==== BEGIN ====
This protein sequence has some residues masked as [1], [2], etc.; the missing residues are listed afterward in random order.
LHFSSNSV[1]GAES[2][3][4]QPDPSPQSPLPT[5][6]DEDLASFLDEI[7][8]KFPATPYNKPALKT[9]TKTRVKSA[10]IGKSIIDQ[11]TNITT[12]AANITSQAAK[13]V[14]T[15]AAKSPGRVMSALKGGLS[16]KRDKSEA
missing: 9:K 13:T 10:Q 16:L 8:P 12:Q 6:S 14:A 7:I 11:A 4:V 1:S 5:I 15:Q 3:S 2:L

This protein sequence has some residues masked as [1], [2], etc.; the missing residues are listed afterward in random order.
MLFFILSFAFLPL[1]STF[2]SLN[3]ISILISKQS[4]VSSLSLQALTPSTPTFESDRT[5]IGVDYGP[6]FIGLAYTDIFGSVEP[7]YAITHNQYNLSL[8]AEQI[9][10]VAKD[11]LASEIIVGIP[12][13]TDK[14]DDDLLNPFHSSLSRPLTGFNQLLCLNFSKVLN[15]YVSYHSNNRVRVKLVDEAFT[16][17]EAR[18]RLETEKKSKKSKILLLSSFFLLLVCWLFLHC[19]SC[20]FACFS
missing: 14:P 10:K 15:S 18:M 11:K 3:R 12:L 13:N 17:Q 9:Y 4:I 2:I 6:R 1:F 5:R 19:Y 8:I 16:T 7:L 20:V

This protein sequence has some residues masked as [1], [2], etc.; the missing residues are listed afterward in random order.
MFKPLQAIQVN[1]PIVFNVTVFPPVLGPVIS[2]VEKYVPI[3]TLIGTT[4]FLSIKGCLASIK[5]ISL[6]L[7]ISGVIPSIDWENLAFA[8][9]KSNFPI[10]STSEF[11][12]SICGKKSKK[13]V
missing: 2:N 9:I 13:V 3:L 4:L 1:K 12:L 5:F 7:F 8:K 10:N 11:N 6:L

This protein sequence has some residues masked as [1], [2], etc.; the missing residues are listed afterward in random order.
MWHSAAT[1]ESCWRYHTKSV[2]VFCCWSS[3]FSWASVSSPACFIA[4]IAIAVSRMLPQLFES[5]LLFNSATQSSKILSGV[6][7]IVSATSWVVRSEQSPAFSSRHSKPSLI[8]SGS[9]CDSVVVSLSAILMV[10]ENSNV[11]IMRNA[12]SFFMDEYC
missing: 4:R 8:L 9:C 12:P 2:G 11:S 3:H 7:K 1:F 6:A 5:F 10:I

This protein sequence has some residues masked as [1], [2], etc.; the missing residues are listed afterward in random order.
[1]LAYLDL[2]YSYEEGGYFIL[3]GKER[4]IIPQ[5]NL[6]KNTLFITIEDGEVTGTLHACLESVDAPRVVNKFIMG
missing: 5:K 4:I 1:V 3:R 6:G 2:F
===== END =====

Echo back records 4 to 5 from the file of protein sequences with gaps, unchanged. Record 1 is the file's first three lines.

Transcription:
This protein sequence has some residues masked as [1], [2], etc.; the missing residues are listed afterward in random order.
MWHSAAT[1]ESCWRYHTKSV[2]VFCCWSS[3]FSWASVSSPACFIA[4]IAIAVSRMLPQLFES[5]LLFNSATQSSKILSGV[6][7]IVSATSWVVRSEQSPAFSSRHSKPSLI[8]SGS[9]CDSVVVSLSAILMV[10]ENSNV[11]IMRNA[12]SFFMDEYC
missing: 4:R 8:L 9:C 12:P 2:G 11:S 3:H 7:K 1:F 6:A 5:F 10:I

This protein sequence has some residues masked as [1], [2], etc.; the missing residues are listed afterward in random order.
[1]LAYLDL[2]YSYEEGGYFIL[3]GKER[4]IIPQ[5]NL[6]KNTLFITIEDGEVTGTLHACLESVDAPRVVNKFIMG
missing: 5:K 4:I 1:V 3:R 6:G 2:F